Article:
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Nature. 2006 Jan 26;439(7075):493-6. Epub 2005 Dec 18.

Chromatin organization and cell fate switch respond to positional information in Arabidopsis.

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  • 1Department of Cell and Developmental Biology, John Innes Centre, Norwich NR4 7UH, UK.

Abstract

Many types of plant cell retain their developmental plasticity and have the capacity to switch fate when exposed to a new source of positional information. In the root epidermis of Arabidopsis, cells differentiate in alternating files of hair cells and non-hair cells, in response to positional information and the activity of the homoeodomain transcription factor GLABRA2 (GL2) in future non-hair cells. Here we show by three-dimensional fluorescence in situ hybridization on intact root epidermal tissue that alternative states of chromatin organization around the GL2 locus are required to control position-dependent cell-type specification. When, as a result of an atypical cell division, a cell is displaced from a hair file into a non-hair file, it switches fate. We show that during this event the chromatin state around the GL2 locus is not inherited, but is reorganized in the G1 phase of the cell cycle in response to local positional information. This ability to remodel chromatin organization may provide the basis for the plasticity in plant cell fate changes.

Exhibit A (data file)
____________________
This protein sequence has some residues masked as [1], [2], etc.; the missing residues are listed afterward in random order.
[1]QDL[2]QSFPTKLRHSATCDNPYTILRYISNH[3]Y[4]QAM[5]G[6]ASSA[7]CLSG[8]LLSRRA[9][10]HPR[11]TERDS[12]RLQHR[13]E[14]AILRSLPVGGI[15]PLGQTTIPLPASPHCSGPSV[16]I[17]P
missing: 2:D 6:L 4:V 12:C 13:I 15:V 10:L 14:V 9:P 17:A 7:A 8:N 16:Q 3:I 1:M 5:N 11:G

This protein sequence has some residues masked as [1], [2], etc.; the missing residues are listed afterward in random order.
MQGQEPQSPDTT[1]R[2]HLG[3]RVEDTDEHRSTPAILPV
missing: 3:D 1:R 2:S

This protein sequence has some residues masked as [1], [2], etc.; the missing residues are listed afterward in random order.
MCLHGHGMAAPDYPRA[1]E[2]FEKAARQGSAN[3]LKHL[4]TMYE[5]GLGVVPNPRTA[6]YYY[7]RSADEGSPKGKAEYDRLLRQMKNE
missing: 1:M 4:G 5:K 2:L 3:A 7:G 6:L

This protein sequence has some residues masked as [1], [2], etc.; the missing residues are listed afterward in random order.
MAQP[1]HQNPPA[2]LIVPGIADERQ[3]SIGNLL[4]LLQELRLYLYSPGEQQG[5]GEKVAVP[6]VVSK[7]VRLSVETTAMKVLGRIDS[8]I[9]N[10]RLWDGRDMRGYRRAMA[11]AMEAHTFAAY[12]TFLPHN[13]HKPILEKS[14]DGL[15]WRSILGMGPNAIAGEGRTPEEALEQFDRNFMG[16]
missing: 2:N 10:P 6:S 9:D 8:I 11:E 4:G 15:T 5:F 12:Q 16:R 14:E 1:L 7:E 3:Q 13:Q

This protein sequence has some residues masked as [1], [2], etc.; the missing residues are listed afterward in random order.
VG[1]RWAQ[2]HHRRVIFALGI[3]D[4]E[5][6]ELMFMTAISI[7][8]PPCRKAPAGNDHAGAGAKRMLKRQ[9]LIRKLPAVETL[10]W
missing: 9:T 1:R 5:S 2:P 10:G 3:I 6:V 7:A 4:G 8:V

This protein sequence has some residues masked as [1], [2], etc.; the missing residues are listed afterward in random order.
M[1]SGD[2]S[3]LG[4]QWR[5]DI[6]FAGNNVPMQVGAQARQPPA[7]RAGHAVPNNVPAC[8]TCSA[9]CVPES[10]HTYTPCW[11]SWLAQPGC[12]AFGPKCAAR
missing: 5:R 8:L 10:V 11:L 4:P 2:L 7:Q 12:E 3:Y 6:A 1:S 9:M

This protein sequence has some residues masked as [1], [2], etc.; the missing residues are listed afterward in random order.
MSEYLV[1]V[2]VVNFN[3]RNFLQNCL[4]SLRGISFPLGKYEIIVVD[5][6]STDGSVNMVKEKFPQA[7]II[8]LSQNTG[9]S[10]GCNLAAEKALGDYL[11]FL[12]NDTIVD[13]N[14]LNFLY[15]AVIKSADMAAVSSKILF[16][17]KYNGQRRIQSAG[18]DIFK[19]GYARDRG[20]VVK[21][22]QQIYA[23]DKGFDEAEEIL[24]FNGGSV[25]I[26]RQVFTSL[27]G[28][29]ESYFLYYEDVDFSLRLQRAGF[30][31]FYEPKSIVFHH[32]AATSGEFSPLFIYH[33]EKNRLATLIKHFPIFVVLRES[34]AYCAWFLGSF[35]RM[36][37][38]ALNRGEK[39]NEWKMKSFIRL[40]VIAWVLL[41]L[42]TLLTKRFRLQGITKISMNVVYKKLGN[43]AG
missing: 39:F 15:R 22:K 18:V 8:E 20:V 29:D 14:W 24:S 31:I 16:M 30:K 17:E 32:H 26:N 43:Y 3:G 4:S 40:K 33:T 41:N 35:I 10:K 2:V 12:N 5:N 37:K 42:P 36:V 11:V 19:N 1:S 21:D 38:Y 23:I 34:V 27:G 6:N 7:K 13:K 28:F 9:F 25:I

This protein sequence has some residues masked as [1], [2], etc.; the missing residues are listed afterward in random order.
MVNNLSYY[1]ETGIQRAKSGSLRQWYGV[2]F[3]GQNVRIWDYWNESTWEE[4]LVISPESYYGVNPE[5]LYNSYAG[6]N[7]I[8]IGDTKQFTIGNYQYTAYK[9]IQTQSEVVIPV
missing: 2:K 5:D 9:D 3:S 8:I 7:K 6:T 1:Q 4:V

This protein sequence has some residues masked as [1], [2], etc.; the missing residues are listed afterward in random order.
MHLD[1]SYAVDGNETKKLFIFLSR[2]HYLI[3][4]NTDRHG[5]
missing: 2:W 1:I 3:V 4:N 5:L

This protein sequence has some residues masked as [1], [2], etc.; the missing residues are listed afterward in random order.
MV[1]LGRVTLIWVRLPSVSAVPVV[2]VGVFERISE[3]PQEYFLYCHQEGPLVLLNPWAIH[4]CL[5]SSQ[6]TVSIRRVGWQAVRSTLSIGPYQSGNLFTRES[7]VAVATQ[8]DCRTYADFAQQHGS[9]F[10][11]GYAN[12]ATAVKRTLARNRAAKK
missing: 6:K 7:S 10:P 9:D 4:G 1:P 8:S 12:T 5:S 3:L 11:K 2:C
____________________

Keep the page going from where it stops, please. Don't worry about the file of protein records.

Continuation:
[PubMed - indexed for MEDLINE]
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